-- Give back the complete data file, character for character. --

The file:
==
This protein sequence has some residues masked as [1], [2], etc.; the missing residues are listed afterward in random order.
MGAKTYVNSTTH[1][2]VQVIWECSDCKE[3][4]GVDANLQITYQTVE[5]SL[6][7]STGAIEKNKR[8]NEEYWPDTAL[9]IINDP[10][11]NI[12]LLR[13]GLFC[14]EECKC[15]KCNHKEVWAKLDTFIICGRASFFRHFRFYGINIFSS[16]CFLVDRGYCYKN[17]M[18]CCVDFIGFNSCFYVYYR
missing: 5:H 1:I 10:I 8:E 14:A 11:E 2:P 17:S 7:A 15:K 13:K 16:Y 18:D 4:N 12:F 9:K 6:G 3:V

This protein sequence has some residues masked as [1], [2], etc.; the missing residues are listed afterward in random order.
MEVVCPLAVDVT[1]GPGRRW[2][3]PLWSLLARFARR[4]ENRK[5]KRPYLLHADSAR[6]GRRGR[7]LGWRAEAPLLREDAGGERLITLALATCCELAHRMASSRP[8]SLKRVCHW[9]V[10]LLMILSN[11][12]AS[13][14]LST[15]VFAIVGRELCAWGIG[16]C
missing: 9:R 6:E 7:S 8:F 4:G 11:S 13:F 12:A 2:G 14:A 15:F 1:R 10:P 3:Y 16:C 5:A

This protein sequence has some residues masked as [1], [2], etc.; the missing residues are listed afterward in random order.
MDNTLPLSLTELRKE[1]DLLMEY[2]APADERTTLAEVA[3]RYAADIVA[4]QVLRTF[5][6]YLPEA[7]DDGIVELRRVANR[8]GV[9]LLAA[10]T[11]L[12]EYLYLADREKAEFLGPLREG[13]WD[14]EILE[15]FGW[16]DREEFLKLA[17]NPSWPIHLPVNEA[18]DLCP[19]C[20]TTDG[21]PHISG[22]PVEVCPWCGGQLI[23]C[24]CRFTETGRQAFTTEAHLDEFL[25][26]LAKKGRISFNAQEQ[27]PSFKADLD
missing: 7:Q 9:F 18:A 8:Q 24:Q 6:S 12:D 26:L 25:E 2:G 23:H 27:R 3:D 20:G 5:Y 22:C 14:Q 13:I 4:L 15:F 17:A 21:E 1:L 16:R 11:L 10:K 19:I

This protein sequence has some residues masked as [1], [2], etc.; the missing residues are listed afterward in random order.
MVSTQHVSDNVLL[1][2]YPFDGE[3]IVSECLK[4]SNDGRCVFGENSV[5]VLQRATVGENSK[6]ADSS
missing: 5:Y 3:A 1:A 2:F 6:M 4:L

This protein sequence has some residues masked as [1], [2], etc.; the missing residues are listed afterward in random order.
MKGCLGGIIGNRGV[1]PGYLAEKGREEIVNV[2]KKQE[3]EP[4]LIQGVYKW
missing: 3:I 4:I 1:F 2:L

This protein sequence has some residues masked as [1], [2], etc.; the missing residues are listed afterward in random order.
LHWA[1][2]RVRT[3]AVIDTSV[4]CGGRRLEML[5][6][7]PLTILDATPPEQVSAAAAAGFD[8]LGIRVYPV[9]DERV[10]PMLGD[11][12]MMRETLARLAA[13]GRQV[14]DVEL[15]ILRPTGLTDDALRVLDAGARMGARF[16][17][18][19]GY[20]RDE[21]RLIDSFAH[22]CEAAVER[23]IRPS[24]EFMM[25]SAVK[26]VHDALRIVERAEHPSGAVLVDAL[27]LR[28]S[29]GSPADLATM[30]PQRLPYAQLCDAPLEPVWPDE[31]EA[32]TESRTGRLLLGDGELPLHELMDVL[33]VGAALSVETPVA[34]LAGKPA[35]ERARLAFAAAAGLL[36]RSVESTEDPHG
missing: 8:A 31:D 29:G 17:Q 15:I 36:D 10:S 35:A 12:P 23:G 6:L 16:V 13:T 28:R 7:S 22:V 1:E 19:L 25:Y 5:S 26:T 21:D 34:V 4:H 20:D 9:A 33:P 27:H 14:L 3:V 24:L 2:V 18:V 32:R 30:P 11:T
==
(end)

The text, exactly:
This protein sequence has some residues masked as [1], [2], etc.; the missing residues are listed afterward in random order.
MGAKTYVNSTTH[1][2]VQVIWECSDCKE[3][4]GVDANLQITYQTVE[5]SL[6][7]STGAIEKNKR[8]NEEYWPDTAL[9]IINDP[10][11]NI[12]LLR[13]GLFC[14]EECKC[15]KCNHKEVWAKLDTFIICGRASFFRHFRFYGINIFSS[16]CFLVDRGYCYKN[17]M[18]CCVDFIGFNSCFYVYYR
missing: 5:H 1:I 10:I 8:E 14:A 11:E 2:P 17:S 7:A 15:K 13:K 16:Y 18:D 4:N 12:F 9:K 6:G 3:V

This protein sequence has some residues masked as [1], [2], etc.; the missing residues are listed afterward in random order.
MEVVCPLAVDVT[1]GPGRRW[2][3]PLWSLLARFARR[4]ENRK[5]KRPYLLHADSAR[6]GRRGR[7]LGWRAEAPLLREDAGGERLITLALATCCELAHRMASSRP[8]SLKRVCHW[9]V[10]LLMILSN[11][12]AS[13][14]LST[15]VFAIVGRELCAWGIG[16]C
missing: 9:R 6:E 7:S 8:F 4:G 11:S 13:F 12:A 2:G 14:A 15:F 1:R 10:P 3:Y 16:C 5:A

This protein sequence has some residues masked as [1], [2], etc.; the missing residues are listed afterward in random order.
MDNTLPLSLTELRKE[1]DLLMEY[2]APADERTTLAEVA[3]RYAADIVA[4]QVLRTF[5][6]YLPEA[7]DDGIVELRRVANR[8]GV[9]LLAA[10]T[11]L[12]EYLYLADREKAEFLGPLREG[13]WD[14]EILE[15]FGW[16]DREEFLKLA[17]NPSWPIHLPVNEA[18]DLCP[19]C[20]TTDG[21]PHISG[22]PVEVCPWCGGQLI[23]C[24]CRFTETGRQAFTTEAHLDEFL[25][26]LAKKGRISFNAQEQ[27]PSFKADLD
missing: 7:Q 9:F 18:A 8:Q 24:Q 6:S 12:D 26:L 25:E 2:G 23:H 27:R 3:D 20:G 5:Y 22:C 14:Q 13:I 4:L 15:F 17:A 21:E 1:L 16:R 11:L 10:K 19:I

This protein sequence has some residues masked as [1], [2], etc.; the missing residues are listed afterward in random order.
MVSTQHVSDNVLL[1][2]YPFDGE[3]IVSECLK[4]SNDGRCVFGENSV[5]VLQRATVGENSK[6]ADSS
missing: 5:Y 3:A 1:A 2:F 6:M 4:L

This protein sequence has some residues masked as [1], [2], etc.; the missing residues are listed afterward in random order.
MKGCLGGIIGNRGV[1]PGYLAEKGREEIVNV[2]KKQE[3]EP[4]LIQGVYKW
missing: 3:I 4:I 1:F 2:L

This protein sequence has some residues masked as [1], [2], etc.; the missing residues are listed afterward in random order.
LHWA[1][2]RVRT[3]AVIDTSV[4]CGGRRLEML[5][6][7]PLTILDATPPEQVSAAAAAGFD[8]LGIRVYPV[9]DERV[10]PMLGD[11][12]MMRETLARLAA[13]GRQV[14]DVEL[15]ILRPTGLTDDALRVLDAGARMGARF[16][17][18][19]GY[20]RDE[21]RLIDSFAH[22]CEAAVER[23]IRPS[24]EFMM[25]SAVK[26]VHDALRIVERAEHPSGAVLVDAL[27]LR[28]S[29]GSPADLATM[30]PQRLPYAQLCDAPLEPVWPDE[31]EA[32]TESRTGRLLLGDGELPLHELMDVL[33]VGAALSVETPVA[34]LAGKPA[35]ERARLAFAAAAGLL[36]RSVESTEDPHG
missing: 8:A 31:D 29:G 17:Q 15:I 36:D 10:S 35:A 12:P 23:G 6:L 16:V 13:T 28:R 7:S 22:V 1:E 19:L 25:Y 5:S 26:T 21:D 34:V 4:H 20:D 9:A 33:P 27:H 14:L 3:V 24:L 2:V 18:V 32:R 30:P 11:T